Digital's Avatar
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    Re: when cameras fall in rivers

    Quote Originally Posted by dje View Post
    That's bad luck Mat. I think I'd be taking it to a reputable camera service company. They can open it up, inspect and clean it properly if necessary, using such things as ultrasonics.

    I remember the second time I used my new camera on a tripod. Something went wrong when I was taking it off and it went falling towards the ground. But I manged to miraculously catch it half way down !

    Dave
    In this vein, I had a Nikon F4 fall off a tripod that I "thought" was secure. $800.00 later it was repaired. Although I use them I am paranoid about tripods.

    Bruce

  14. #14
    Letrow's Avatar
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    Re: when cameras fall in rivers

    Sorry to hear this Mat, that is a nightmare.

    I once dropped my Blackberry in the toilet ( I know, but the water was clean at least). Immediately after I thought of ways to save it.
    Initially I had put it on the central heating system, but this was too slow for me. I then tried a hair dryer to quickly dry out the visible water. That still left me with a lot of potential water in the phone itself, behind the screen etc.

    I thought the oven might be helpful, so put the phone into it and turned the oven on its lowest setting (50 degrees Celsius, which would be around 122 degrees Fahrenheit). I left it there for a couple of hours to give all the moisture a chance to disappear.

    I got the idea from my wife, who sometimes dries out orange slices slowly to use as decoration.
    The Blackberry recovered (battery and all, although I didn't put the battery into the oven) and has worked for another year and a half without any glitches until it was replaced.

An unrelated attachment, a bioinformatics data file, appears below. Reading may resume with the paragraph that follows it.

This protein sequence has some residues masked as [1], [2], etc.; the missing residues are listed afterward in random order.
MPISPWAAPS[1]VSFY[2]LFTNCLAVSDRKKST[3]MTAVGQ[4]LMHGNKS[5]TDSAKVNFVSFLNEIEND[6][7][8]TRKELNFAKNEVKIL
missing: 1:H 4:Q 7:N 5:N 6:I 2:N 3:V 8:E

Not sure whether this works on a camera as well (more moving parts and such), but it might work.
    No guarantees from me of course

  15. #15
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    Re: when cameras fall in rivers

    Quote Originally Posted by Digital View Post
    In this vein, I had a Nikon F4 fall off a tripod that I "thought" was secure. $800.00 later it was repaired. Although I use them I am paranoid about tripods.

    Bruce
    Owning a heavy camera I share your paranoia, but ease my mind by using a simple safety 'chain', a short nylon cord and two small spring clips. It should at least stop the camera hitting the ground, unless of course it pulls the tripod over too, but then there is more to grab if that starts to go!

  16. #16

    Re: when cameras fall in rivers

    Its good that you have removed its battery.
    You just clean whole camera with a dry cloth. Also just remove its memory card .
    And assemble it again letting it dry or atleast after 2 to 3 hours.
    There might be now difference in the color resolution of the photographs that you will click now. But hopefully there will not be a big difference.